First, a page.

It is still early in the election and a lot can change between now and election day. So this below looks at what seats each party has locked up and for the battlegrounds who has the edge and what are the chances. This is meant as a starting point and each Monday I will update this based on changes that occur. What I don't update is where no change has happened.
Newfoundland & Labrador
Last election, the Liberals won 6 seats and the NDP one seat. Of the four seats off the Avalon peninsula (Labrador, Humber-St. Barbe-Baie Verte, Bonavista-Gander-Grand Falls-Windsor, Random-Burin-St. George's) these have long been Liberal strongholds with few exceptions and although I expect the Tories to do better than in 2008, I still expect the Liberals to easily hold these four. In Avalon, the Liberals picked this up due to William's ABC Campaign, but with Danny Williams no longer premier and the desire to at least have one member on the side of government this is likely to a be another battleground. At the moment, I would give the Liberals the edge, but I wouldn't be surprised if the Tories retake this. For St. John's South-Mount Pearl, this was a traditional Tory seat, but last time around was a tight NDP-Liberal fight. No doubt the NDP will have their eyes on this, but with the Tories set to run former provincial cabinet minister Loyola Sullivan and many ex-Tories who switched due to the ABC campaign, the Tories could also be a factor, although I still think an NDP or Liberal win far more likely, nevertheless I expect the Tories to do much better than the dismal 12% they got last time around. In St. John's East, this may have once been a Tory stronghold, but Jack Harris has enough popularity that I expect this to stay NDP.
In the last election, the Liberals won 5 seats, Tories 3 seats, NDP 2 seats, and one Independent. In the case of the two Cape Breton ridings (Cape Breton-Canso and Sydney-Victoria), I expect the Liberals to easily hold these two while despite the Tory strength in Mainland Rural Nova Scotia, I expect the Liberals to also hold Kings-Hants, while they should hold Halifax West too. Dartmouth-Cole Harbour leans Liberal, but an NDP pickup is possible here however. For the Tories, I expect they will hold Central Nova and Cumberland-Colchester-Musquodoboit Valley, while West Nova and South Shore-St. Margaret's are likely to be tough fights with the Liberals the main opponent in West Nova and the NDP in South Shore-St. Margaret's. I would give the Tories a slight edge in both ridings, but this could easily change. For the NDP, they should easily hold Sackville-Eastern Shore while Halifax favours the NDP but the sagging popularity of the provincial government could make this susceptible to a Liberal pickup.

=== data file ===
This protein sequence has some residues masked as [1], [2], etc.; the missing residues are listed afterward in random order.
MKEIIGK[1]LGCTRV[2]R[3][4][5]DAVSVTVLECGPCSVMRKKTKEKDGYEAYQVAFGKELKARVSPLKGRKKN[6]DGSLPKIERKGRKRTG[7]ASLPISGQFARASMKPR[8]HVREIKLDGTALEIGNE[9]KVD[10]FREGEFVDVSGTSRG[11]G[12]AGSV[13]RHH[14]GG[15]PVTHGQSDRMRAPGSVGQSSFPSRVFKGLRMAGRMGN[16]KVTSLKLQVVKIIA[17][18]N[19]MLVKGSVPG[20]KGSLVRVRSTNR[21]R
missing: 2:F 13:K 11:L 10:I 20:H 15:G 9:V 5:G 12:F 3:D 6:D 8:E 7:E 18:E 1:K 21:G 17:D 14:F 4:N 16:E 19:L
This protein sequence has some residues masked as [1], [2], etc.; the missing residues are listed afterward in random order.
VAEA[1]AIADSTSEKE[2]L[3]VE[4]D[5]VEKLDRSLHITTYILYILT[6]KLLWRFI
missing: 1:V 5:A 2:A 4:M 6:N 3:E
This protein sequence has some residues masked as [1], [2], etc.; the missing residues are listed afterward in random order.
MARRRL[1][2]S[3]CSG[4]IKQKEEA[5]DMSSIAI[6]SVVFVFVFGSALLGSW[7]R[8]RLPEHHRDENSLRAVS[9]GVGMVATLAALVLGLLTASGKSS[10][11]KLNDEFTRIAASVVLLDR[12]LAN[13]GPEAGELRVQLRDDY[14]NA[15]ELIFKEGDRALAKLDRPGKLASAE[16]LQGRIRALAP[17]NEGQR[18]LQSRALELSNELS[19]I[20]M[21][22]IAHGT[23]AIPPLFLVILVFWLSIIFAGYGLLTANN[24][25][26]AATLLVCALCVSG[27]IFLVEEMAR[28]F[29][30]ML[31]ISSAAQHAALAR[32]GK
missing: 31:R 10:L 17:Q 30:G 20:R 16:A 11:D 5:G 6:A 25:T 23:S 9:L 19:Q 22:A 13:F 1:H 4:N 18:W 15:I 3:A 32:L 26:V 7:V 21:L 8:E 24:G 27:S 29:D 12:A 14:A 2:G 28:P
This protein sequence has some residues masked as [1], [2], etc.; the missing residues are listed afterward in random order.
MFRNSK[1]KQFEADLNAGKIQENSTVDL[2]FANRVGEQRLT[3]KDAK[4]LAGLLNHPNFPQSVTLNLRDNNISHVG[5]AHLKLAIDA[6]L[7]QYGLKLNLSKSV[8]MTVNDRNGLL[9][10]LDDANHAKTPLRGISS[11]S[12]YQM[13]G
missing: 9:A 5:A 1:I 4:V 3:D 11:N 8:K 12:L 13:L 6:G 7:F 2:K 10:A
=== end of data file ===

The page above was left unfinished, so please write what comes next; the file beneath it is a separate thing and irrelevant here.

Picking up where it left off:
Prince Edward Island
Last election, the Liberals took 3 seats, while the Tories won their first seat in PEI in over 20 years ending the long Tory drought on the island. Cardigan should be an easy Liberal hold since their incumbent is running for re-election and they won by large margins last time around. Charlottetown went solidly Liberal in the past three elections, but so did Egmont in 2004 and 2006 and like Egmont last election, the incumbent is retiring. Now considering this one is more urban and includes much of the civil service, I believe it will be tougher for the Tories to take this, still I don't think the Liberals have a lock on it. Leans Liberal, but not locked up. Malpeque was a close one and considering that Wayne Easter has stepped on the Tories' toes several times, you can bet they will throw whatever they can at this riding to help ensure he gets defeated. Nonetheless with the incumbency advantage and the slight Liberal tilt of this riding, he still stands a good chance at holding it, although it certainly could go Tory. In Egmont, the Tories won by only 55 votes thus making it look like an easy Liberal target, but with their member Gail Shea being a cabinet minister and the fact many in PEI want at least one member on the government benches, especially if the Tories win a majority, I suspect she will hold her riding as long as the Tories remain well ahead in the polls nationally. Off course if the Liberals close the gap, then its a whole different story in which case I suspect this would return to the Liberal fold.
Last election, the Tories won 6 seats, Liberals 3 seats, and NDP one seat. The three ridings they won in the 2006 (New Brunswick Southwest, Tobique-Mactaquac, Fundy-Royal) were won by last margins last time around and are largely rural, Anglophone, and Protestant which means solidly Tory. Of the three pickups last time around, Fredericton is probably the least vulnerable while Miramichi being somewhat more vulnerable but still likely Tory, while Saint John is likely to a close match up as in the past two elections. For the Liberals, Beausejour should be an easy hold, while Madawaska-Restigouche is somewhat vulnerable since despite its predominately Francophone demographics as Madawaska County has often voted Tory both provincially and federally never mind the Tories recruited Bernard Valcourt. The problem for them is this riding is it seems to move more in line with the poll numbers in Quebec rather than Atlantic Canada where the Tories aren't doing so well, mind you neither are the Liberals too so that would suggest the results would be similiar to last time around. Moncton-Riverview-Dieppe has traditionally been a Liberal stronghold but in the past three elections the Tories have chipped away at the advantage. The maybe didn't get Bernard Lord to run which would have made this a sure fire win for the Tories, but that doesn't mean they cannot win it, it will just be more of a battle. Acadie-Bathurst has gone solidly NDP in the past four elections and should as long as Yvon Godin is their MP.